The spotted salamander averages about four and one-half to seven and three-fourths inches in length. Its body is blue-black, slate or brown-black with two rows of yellow or orange spots along the back extending from behind the eyes to the back of the tail.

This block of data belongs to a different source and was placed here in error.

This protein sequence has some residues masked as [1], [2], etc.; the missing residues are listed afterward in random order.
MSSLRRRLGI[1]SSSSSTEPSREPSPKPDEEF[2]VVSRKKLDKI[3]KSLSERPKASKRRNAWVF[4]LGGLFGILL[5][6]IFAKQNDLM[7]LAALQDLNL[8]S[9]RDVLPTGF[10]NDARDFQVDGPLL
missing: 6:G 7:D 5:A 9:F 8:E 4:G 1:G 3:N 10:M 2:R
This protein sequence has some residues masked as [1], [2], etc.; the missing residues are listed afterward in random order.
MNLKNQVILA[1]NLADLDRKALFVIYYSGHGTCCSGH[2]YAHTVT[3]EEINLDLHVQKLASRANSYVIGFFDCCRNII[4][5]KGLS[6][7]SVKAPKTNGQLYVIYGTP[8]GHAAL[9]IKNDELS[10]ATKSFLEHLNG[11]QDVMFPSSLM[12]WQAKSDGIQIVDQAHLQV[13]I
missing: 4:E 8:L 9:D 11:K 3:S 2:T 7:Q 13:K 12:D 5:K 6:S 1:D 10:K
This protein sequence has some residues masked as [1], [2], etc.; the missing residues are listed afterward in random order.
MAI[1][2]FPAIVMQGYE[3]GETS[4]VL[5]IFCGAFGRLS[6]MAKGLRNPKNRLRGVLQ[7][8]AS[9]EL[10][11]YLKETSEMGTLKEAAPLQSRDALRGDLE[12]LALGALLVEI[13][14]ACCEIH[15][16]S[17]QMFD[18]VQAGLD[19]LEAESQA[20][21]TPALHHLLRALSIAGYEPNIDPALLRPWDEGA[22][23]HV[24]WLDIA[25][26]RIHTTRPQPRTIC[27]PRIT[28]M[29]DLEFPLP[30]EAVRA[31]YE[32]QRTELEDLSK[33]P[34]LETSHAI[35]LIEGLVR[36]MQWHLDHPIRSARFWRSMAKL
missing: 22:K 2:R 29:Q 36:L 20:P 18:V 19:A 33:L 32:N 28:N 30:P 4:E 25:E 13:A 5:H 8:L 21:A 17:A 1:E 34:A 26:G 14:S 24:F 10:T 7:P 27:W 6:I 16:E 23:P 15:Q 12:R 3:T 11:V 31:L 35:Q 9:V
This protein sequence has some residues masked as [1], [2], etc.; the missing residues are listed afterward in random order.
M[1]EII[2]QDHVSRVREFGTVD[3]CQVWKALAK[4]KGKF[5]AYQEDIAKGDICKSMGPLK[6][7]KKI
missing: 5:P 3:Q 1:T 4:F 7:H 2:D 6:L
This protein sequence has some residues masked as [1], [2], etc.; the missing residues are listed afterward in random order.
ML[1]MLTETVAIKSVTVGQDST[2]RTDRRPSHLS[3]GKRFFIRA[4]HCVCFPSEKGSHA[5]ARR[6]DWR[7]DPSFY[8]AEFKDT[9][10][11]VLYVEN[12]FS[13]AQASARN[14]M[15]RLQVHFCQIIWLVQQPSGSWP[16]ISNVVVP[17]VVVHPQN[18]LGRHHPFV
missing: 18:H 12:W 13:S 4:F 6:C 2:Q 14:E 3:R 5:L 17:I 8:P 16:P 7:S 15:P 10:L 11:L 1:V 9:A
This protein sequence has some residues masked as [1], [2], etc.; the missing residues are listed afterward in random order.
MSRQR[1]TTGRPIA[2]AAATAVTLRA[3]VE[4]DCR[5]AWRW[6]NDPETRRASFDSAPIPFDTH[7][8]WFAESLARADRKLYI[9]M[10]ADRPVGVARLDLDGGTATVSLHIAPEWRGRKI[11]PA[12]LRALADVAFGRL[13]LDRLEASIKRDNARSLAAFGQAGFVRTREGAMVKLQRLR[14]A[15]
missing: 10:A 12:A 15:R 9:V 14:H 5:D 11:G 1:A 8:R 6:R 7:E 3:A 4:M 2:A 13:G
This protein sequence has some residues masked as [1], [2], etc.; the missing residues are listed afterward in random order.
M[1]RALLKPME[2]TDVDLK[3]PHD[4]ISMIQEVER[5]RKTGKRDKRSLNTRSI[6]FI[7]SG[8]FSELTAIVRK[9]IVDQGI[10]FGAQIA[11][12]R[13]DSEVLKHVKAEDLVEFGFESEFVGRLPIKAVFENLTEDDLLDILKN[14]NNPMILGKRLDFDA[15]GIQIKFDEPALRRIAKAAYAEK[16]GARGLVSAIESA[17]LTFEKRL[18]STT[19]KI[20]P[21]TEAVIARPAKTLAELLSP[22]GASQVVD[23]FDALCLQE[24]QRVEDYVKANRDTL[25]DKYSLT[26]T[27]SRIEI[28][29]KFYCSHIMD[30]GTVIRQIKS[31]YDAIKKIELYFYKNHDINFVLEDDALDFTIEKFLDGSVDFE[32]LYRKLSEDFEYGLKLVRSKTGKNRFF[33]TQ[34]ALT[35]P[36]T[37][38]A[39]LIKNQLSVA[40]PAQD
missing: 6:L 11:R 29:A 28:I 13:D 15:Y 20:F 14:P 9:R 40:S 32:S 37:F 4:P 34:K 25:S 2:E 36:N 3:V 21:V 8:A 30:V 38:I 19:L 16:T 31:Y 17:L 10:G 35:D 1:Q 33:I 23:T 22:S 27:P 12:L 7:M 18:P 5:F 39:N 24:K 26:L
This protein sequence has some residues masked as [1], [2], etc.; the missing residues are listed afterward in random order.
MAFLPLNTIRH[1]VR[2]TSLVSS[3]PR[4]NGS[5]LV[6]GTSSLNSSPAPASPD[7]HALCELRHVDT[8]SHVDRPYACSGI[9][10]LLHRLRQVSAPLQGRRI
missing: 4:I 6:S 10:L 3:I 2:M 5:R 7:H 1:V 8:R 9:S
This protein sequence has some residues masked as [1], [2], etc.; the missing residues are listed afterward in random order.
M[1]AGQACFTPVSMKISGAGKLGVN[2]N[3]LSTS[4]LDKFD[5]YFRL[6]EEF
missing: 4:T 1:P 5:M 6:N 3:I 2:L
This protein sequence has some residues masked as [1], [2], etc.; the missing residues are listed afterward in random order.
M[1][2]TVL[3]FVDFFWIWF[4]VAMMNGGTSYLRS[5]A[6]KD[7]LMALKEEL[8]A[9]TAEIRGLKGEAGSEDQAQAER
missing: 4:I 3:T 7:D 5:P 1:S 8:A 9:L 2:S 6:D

In Illinois, the spotted salamander may be found in the southern one-third of the state, the east central border, the northeastern counties and the extreme northwest counties. In northern Illinois, the spotted salamander lives in deciduous and mixed woods. In southern Illinois, it may be found in low, oak-hickory forests next to swamps and creeks. The spotted salamander hides under rocks or logs during the day but wanders the forest ﬂoor at night. It migrates to woodland ponds during the spring to breed. A nuptial dance is part of the courtship in this species. The female lays eggs in clusters of several dozen on debris and vegetation in a pond. The female may deposit a total of 300 to 400 eggs. Eggs hatch in less than a month. A single-celled green alga is often found growing in the egg clumps of spotted salamanders. Transformation to a land animal usually occurs in late June through mid-August, although some larvae overwinter and transform the next summer. Two years are needed to reach maturity. The spotted salamander eats arthropods (spiders, insects, mites and others), mollusks (snails, slugs and others) and annelids (earth-worms, leeches).